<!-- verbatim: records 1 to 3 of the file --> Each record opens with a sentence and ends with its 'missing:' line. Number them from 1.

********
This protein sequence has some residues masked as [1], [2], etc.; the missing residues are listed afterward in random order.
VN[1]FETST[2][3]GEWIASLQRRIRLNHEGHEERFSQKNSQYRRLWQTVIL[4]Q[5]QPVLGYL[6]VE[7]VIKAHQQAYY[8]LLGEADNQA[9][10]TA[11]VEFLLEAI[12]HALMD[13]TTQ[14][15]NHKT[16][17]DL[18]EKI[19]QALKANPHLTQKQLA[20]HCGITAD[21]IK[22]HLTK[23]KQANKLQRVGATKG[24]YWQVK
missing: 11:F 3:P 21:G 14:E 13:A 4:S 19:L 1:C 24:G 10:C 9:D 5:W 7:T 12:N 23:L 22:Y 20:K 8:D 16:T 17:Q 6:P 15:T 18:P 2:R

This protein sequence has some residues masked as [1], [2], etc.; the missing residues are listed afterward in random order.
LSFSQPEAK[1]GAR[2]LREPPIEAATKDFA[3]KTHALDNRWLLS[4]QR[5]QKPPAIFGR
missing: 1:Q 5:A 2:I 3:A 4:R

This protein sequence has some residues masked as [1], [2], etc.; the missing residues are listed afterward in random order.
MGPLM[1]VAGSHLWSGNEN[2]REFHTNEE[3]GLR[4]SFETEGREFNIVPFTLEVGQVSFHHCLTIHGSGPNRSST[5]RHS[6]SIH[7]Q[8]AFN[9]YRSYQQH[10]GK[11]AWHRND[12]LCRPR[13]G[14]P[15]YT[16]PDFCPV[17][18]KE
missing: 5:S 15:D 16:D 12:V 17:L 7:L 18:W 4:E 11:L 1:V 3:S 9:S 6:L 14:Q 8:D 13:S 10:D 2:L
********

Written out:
This protein sequence has some residues masked as [1], [2], etc.; the missing residues are listed afterward in random order.
VN[1]FETST[2][3]GEWIASLQRRIRLNHEGHEERFSQKNSQYRRLWQTVIL[4]Q[5]QPVLGYL[6]VE[7]VIKAHQQAYY[8]LLGEADNQA[9][10]TA[11]VEFLLEAI[12]HALMD[13]TTQ[14][15]NHKT[16][17]DL[18]EKI[19]QALKANPHLTQKQLA[20]HCGITAD[21]IK[22]HLTK[23]KQANKLQRVGATKG[24]YWQVK
missing: 11:F 3:P 21:G 14:E 13:A 4:S 19:L 1:C 24:G 10:C 9:D 5:W 7:T 12:N 23:L 22:Y 20:K 8:D 16:T 17:Q 6:P 15:T 18:P 2:R

This protein sequence has some residues masked as [1], [2], etc.; the missing residues are listed afterward in random order.
LSFSQPEAK[1]GAR[2]LREPPIEAATKDFA[3]KTHALDNRWLLS[4]QR[5]QKPPAIFGR
missing: 1:Q 5:A 2:I 3:A 4:R

This protein sequence has some residues masked as [1], [2], etc.; the missing residues are listed afterward in random order.
MGPLM[1]VAGSHLWSGNEN[2]REFHTNEE[3]GLR[4]SFETEGREFNIVPFTLEVGQVSFHHCLTIHGSGPNRSST[5]RHS[6]SIH[7]Q[8]AFN[9]YRSYQQH[10]GK[11]AWHRND[12]LCRPR[13]G[14]P[15]YT[16]PDFCPV[17][18]KE
missing: 5:S 15:D 16:D 12:V 17:L 7:L 18:W 4:E 11:L 1:V 3:S 9:S 6:L 14:Q 8:D 13:S 10:D 2:L